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The Republicans' shifting response to climate change would be comical if it weren't so irresponsible. First it was abject denial. Then denial was paired with hoax-perpetrating villains: eco-terrorists, money-grubbing scientists, the Chinese. Then came the non sequiturs that climate is always changing, carbon is good for you, and humans have nothing to do with it. Now the Oregon GOP has a new response: Oregon's efforts to cut greenhouse gas emissions are "an attack" on working people and a "timeline to deindustrialization."

I'm hopeful that our Legislature will succeed in passing a carbon reduction bill despite Republican intransigence. But even if that happens, Republican hyperbole remains an impediment to confronting climate disruption. First, it tarnishes the credibility of Republican legislators: How are we to know which of their critiques are real and should be taken seriously, and which are solely intended to derail implementation by sowing fear and anger? Second, it drowns out the voices of evidence-based, thoughtful Republicans offering valuable input. And third, it reinforces the false notion that climate change is an us-against-them issue, when in fact we've all helped caused it, and we all will have to act together to mitigate the impacts. None of this is going to be easy. But neither is it optional. Now that they have stopped denying the problem, maybe someday the Oregon GOP will decide to become part of the solution. That's a shift the Oregon GOP can't make soon enough.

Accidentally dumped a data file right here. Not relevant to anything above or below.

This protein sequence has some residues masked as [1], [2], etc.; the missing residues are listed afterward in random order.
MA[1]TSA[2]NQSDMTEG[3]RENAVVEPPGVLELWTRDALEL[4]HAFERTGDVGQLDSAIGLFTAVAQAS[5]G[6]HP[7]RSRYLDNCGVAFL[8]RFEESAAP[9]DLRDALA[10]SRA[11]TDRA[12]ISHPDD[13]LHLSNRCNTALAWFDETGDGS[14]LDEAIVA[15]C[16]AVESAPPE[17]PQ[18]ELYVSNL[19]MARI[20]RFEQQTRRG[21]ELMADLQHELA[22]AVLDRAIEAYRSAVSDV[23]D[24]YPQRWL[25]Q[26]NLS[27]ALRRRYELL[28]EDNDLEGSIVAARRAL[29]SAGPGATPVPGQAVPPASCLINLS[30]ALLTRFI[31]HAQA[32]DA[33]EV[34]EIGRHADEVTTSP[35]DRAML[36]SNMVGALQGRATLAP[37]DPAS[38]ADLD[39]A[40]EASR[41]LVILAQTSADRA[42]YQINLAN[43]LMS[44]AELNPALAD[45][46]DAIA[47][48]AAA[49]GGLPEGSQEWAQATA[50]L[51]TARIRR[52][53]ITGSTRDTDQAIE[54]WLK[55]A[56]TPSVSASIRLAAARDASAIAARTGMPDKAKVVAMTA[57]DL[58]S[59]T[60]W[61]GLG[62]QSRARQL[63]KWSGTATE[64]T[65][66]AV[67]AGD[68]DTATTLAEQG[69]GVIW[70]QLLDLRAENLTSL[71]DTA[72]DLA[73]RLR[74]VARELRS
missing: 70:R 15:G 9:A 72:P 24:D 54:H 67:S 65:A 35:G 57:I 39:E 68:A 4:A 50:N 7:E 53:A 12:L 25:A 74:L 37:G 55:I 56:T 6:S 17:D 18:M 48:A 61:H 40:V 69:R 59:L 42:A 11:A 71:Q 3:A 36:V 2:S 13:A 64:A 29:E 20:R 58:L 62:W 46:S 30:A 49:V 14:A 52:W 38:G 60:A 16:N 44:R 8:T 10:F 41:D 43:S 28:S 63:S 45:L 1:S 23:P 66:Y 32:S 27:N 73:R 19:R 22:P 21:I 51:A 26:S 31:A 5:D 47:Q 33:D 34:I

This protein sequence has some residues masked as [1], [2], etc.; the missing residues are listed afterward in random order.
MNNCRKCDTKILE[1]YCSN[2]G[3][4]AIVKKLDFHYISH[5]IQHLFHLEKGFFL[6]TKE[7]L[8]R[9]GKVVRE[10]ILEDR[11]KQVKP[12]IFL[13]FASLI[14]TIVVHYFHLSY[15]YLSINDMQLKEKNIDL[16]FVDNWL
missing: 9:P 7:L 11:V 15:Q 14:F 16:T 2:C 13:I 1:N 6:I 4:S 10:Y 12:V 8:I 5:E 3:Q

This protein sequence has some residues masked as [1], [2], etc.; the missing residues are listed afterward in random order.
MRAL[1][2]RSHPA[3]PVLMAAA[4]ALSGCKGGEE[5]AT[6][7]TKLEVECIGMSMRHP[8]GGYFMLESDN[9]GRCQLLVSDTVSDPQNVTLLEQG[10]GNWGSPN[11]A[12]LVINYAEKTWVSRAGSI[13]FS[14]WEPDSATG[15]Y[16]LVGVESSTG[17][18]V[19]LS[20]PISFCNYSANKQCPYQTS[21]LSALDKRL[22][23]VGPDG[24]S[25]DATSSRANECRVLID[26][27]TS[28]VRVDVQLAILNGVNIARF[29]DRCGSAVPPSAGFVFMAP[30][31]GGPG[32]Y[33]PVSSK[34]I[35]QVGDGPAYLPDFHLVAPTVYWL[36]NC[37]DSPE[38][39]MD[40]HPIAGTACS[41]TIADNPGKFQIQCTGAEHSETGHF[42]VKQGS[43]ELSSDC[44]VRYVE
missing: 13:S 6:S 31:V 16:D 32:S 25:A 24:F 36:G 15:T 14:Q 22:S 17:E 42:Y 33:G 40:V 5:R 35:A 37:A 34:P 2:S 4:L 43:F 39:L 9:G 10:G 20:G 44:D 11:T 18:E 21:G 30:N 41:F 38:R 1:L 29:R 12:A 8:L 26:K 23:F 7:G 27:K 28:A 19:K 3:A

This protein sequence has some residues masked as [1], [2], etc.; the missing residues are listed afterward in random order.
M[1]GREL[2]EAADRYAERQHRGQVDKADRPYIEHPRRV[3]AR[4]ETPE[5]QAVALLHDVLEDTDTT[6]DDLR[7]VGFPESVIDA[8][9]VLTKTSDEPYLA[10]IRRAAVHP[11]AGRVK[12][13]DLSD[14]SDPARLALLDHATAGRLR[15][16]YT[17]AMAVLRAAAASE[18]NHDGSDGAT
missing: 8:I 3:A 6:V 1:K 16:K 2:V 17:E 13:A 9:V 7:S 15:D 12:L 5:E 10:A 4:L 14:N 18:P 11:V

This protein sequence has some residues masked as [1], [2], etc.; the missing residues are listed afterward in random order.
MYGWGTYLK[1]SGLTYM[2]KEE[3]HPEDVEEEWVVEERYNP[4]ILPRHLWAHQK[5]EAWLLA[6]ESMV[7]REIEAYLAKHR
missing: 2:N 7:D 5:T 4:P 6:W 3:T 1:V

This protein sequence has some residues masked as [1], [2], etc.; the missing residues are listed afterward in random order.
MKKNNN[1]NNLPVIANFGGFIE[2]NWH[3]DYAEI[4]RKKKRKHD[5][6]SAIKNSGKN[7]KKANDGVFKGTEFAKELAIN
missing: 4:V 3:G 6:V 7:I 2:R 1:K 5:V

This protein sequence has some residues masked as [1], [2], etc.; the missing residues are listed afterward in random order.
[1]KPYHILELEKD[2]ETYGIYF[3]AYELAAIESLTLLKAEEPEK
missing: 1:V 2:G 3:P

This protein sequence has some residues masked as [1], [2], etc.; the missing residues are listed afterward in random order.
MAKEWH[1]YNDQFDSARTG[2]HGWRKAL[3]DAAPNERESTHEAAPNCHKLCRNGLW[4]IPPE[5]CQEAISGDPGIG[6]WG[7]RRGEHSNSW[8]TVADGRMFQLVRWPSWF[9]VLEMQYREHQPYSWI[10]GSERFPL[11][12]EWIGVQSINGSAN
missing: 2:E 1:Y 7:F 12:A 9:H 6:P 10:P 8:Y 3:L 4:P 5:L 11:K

Carrie Phillips

Corvallis (Feb. 25)

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